A $15,000 grant is all that separates the Merritt Fire Rescue Department (MFRD) from updating its wildfire protection plan.

Fire chief Dave Tomkinson told the Herald the guiding document pertains to fuel management within city limits and public education, such as how to promote the Fire Smart program in Merritt.

The updated plan would also address how to prepare for managing fire fuels if the city expands its borders.

The MFRD recently applied for a community wildfire protection plan grant from the Union of B.C. Municipalities (UBCM). The application required council to pass a resolution in support of the activities included in the grant and be willing to undertake the management of the planning project.

At the regular city council meeting on April 22, council agreed to support the protection plan and the application for funding through UBCM.

The grant will cover half the cost of rewriting the protection plan up to a total of $15,000.

The cost of the proposed planning project is $30,000.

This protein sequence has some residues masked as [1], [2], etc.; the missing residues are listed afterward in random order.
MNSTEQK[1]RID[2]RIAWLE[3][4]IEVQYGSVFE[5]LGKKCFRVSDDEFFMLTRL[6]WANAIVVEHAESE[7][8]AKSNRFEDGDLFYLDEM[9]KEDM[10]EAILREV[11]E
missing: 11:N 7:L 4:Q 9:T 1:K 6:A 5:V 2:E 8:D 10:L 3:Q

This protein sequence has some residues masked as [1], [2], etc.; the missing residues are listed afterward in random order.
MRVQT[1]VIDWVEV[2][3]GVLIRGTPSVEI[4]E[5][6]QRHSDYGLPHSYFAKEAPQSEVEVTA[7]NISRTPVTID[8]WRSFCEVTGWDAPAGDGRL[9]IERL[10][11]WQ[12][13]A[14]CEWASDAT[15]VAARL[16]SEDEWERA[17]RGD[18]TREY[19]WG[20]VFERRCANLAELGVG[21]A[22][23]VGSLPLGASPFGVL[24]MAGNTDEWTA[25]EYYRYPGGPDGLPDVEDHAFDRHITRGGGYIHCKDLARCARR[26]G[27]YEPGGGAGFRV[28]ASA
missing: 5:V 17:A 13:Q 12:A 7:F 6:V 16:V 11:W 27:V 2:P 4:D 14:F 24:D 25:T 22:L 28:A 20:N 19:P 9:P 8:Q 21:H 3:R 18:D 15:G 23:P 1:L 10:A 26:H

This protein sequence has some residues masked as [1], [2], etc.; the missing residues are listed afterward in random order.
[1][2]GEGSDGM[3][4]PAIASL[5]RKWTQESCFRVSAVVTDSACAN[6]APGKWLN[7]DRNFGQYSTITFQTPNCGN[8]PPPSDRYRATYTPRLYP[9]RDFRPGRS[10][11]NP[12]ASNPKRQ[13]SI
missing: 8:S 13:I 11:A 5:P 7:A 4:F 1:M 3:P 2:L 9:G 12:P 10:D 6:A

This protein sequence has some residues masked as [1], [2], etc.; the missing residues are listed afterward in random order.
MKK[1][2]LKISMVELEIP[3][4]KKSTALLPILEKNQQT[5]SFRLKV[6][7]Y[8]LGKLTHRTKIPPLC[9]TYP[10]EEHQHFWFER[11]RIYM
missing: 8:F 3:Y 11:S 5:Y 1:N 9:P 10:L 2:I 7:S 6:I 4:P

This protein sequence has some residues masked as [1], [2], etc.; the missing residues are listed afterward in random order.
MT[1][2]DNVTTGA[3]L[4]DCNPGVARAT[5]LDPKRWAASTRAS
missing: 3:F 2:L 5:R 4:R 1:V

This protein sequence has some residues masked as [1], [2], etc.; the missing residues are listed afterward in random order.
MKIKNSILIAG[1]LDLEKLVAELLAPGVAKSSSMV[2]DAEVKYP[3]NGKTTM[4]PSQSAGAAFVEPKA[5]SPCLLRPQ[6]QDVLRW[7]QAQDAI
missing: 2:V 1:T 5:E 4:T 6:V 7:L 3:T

The remaining $15,000 is included in the 2014 fire department budget.

“This would be updating the existing plan to take into account some of the changes in the community and some of the work that’s been done out in the interface area that we have,” financial services manager Ken Ostraat told council.

He also said the expense wouldn’t move forward without a successful grant application.

Ostraat said it is not a guarantee the city receives the grant if they submit the application.

Tomkinson told the Herald that in the event their application is not successful, there is another application intake in the fall which they would try.

Tomkinson said a lot of the work in the plan has been completed and the fire department is now in a phase of maintenance.

“We had one of the first — if not the first — community wildfire plan[s] in the province back in 2006, but now that the topography has changed so to speak, we’re in a maintenance phase and we just need to plan for the future,” Tomkinson said.

“What are we going to have to do? How often? What’s the frequency? Is prescribed burning the best method? Can we look at other methods of controlling some of these wildland fuels? We’ll be looking at specifically city-owned pieces of land and how we can manage them with respect to fuels,” Tomkinson said.

“It’s like any time you have any operational guideline or any policy or procedure. It should be reviewed at certain intervals and it’s just taken us a little longer than we’d like to get it back on to the table, and that’s why we brought it forward, so it doesn’t get lost,” Tomkinson said.